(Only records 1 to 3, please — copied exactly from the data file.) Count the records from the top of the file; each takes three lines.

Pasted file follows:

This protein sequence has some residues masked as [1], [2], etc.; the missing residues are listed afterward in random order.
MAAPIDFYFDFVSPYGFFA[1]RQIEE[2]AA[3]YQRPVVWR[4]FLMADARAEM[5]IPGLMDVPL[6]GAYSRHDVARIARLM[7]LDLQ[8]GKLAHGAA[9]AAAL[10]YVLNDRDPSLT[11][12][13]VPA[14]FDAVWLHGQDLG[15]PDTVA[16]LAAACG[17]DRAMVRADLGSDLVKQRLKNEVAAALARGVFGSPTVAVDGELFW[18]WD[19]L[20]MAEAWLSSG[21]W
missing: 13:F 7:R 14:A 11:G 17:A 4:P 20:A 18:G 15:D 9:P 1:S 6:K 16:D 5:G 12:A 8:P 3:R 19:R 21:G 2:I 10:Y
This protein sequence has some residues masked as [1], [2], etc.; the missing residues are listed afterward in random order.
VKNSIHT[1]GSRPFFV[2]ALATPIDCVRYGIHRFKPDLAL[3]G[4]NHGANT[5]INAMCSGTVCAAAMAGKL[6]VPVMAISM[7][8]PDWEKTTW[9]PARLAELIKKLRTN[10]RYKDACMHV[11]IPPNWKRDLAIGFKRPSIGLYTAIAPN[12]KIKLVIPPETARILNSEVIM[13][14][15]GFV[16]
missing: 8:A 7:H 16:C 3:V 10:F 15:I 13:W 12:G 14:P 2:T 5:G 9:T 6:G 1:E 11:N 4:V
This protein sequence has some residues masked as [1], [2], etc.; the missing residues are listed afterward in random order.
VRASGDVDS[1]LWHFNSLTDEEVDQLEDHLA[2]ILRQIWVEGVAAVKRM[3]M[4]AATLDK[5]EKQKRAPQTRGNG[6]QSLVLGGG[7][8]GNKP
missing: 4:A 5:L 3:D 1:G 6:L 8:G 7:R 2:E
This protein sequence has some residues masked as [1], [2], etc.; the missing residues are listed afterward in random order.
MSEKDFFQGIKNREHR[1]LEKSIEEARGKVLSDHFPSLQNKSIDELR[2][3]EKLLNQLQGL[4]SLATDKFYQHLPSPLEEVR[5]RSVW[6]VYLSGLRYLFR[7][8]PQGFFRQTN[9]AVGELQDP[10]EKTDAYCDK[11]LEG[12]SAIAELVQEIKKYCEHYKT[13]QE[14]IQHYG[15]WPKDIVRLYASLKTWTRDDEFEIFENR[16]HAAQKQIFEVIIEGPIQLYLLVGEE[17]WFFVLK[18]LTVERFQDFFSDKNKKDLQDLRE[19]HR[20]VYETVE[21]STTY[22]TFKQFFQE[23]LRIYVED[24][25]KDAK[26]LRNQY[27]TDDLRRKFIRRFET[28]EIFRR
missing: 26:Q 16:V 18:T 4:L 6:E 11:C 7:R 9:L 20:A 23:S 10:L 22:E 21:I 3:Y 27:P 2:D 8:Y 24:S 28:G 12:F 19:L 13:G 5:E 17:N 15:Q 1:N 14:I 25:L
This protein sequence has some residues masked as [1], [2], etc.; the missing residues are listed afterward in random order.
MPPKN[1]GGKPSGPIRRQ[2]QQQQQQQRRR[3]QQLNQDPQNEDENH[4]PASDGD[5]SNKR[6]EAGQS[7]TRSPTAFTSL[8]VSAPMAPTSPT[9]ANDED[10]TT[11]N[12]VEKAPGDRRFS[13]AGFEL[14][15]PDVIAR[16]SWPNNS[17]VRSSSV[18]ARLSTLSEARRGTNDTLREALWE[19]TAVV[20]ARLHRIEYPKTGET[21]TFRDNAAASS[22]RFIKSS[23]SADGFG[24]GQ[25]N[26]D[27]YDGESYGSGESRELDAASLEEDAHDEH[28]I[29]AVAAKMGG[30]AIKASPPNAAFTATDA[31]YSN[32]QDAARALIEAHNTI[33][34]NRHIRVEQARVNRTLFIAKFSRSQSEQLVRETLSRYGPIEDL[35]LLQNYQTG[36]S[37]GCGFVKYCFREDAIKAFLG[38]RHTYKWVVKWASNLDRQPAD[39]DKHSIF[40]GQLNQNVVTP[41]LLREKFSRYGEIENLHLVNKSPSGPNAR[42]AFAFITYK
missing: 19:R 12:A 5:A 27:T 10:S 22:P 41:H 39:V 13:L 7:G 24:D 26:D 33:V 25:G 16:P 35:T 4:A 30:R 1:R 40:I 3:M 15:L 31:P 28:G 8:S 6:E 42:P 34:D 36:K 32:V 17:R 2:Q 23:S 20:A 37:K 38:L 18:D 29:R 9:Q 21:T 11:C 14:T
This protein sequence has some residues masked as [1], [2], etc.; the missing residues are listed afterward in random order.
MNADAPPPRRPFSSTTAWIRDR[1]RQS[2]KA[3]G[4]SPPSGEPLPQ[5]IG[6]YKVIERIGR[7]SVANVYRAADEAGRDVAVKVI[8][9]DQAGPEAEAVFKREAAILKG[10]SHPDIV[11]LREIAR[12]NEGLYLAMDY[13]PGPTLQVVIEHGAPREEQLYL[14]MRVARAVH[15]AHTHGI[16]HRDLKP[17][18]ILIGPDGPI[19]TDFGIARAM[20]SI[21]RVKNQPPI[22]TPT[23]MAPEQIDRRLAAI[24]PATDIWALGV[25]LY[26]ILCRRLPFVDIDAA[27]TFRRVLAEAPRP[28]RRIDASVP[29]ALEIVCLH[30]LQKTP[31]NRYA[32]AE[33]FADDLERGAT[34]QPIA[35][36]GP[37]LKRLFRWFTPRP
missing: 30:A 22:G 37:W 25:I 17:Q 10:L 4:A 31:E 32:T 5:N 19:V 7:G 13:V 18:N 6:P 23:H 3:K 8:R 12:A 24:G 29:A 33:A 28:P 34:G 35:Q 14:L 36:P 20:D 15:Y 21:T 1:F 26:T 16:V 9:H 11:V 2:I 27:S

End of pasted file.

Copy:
This protein sequence has some residues masked as [1], [2], etc.; the missing residues are listed afterward in random order.
MAAPIDFYFDFVSPYGFFA[1]RQIEE[2]AA[3]YQRPVVWR[4]FLMADARAEM[5]IPGLMDVPL[6]GAYSRHDVARIARLM[7]LDLQ[8]GKLAHGAA[9]AAAL[10]YVLNDRDPSLT[11][12][13]VPA[14]FDAVWLHGQDLG[15]PDTVA[16]LAAACG[17]DRAMVRADLGSDLVKQRLKNEVAAALARGVFGSPTVAVDGELFW[18]WD[19]L[20]MAEAWLSSG[21]W
missing: 13:F 7:R 14:A 11:G 17:A 4:P 20:A 18:G 15:D 9:P 1:S 6:K 16:D 5:G 12:A 8:P 3:R 19:R 21:G 2:I 10:Y
This protein sequence has some residues masked as [1], [2], etc.; the missing residues are listed afterward in random order.
VKNSIHT[1]GSRPFFV[2]ALATPIDCVRYGIHRFKPDLAL[3]G[4]NHGANT[5]INAMCSGTVCAAAMAGKL[6]VPVMAISM[7][8]PDWEKTTW[9]PARLAELIKKLRTN[10]RYKDACMHV[11]IPPNWKRDLAIGFKRPSIGLYTAIAPN[12]KIKLVIPPETARILNSEVIM[13][14][15]GFV[16]
missing: 8:A 7:H 16:C 3:V 10:F 15:I 13:W 12:G 14:P 2:T 5:G 9:T 6:G 1:E 11:N 4:V
This protein sequence has some residues masked as [1], [2], etc.; the missing residues are listed afterward in random order.
VRASGDVDS[1]LWHFNSLTDEEVDQLEDHLA[2]ILRQIWVEGVAAVKRM[3]M[4]AATLDK[5]EKQKRAPQTRGNG[6]QSLVLGGG[7][8]GNKP
missing: 4:A 5:L 3:D 1:G 6:L 8:G 7:R 2:E